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(poplar), a genus of plants of the family Salicaceae. The plants are dioecious deciduous trees reaching 40–45 m in height and having trunks measuring as much as 1 m across. The variously shaped leaves are petioled and alternate. The flowers, which are located in the bracteal axils, are dentate or dissected into filamentous lobes. They consist of a cup- or saucer-shaped disk, which bears a pistil (in pistillate flowers) or numerous stamens (in staminate flowers). The flowers are gathered into drooping catkins, which appear before or simultaneously with the opening of the leaves. Pollination is by wind. The fruit is a capsule with numerous tiny, hairy seeds, which are scattered by the wind.
There are more than 100 poplar species (according to other data, 35 to 40), distributed primarily in the temperate zone of the northern hemisphere. Poplars are found as far south as Tanzania, Uganda, and northern Mexico. The USSR has about 30 species, 12 of which have been introduced. Many poplar species are ornamental, grow rapidly, and can be propagated vegetatively by cuttings and root suckers. For this reason, they are often used in landscaping. Cultivated species include the tacamahac (P. balsamifera), the abele (P. alba), the Mongolian poplar (P. suaveolens), the cottonwood (P. deltoides), the black poplar (P. nigra), the European aspen (P. trémula), and the Lombardy poplar (P. pyramidalis). A number of hybrids are also cultivated.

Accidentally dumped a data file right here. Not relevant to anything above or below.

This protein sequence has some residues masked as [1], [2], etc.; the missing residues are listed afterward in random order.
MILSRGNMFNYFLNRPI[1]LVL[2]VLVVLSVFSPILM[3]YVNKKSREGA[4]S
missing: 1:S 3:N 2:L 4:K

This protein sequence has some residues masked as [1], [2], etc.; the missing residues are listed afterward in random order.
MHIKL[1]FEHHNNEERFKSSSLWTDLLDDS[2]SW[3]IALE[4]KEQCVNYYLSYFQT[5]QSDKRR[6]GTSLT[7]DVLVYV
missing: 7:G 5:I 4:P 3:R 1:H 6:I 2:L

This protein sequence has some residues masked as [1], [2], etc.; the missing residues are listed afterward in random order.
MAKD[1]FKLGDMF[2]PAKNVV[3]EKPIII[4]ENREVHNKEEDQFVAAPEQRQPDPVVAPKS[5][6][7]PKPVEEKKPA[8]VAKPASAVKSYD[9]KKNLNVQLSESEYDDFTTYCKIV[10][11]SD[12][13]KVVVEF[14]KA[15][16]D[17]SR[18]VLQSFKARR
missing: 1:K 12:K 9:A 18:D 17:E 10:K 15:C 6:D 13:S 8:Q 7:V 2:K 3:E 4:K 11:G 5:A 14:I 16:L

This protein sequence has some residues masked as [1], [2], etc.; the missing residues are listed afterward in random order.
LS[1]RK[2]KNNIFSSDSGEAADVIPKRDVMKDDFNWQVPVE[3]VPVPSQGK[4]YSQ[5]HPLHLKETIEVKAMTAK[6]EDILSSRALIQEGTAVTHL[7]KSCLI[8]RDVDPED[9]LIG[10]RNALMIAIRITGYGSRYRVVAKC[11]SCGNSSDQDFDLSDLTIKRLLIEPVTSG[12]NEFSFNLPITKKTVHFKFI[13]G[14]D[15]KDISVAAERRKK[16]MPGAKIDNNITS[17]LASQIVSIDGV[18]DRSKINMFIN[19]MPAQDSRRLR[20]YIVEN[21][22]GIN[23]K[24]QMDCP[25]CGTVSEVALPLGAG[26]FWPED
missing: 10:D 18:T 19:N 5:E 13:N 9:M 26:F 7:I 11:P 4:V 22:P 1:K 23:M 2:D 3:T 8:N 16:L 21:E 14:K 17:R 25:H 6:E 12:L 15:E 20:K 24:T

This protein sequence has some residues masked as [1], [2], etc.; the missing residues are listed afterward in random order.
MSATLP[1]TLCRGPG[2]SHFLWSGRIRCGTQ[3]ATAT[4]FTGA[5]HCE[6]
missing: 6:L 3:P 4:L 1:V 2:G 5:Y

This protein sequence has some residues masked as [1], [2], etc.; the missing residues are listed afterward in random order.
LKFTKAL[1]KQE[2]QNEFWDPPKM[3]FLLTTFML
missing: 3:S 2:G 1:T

Poplar wood is lightweight, white, and soft. It is used in the manufacture of paper and matches, in construction work, and in the production of plywood, crates, and other items.
REFERENCESDerev’ia i kustarniki SSSR, vol. 2. Moscow-Leningrad, 1951.
V. N. GLADKOVA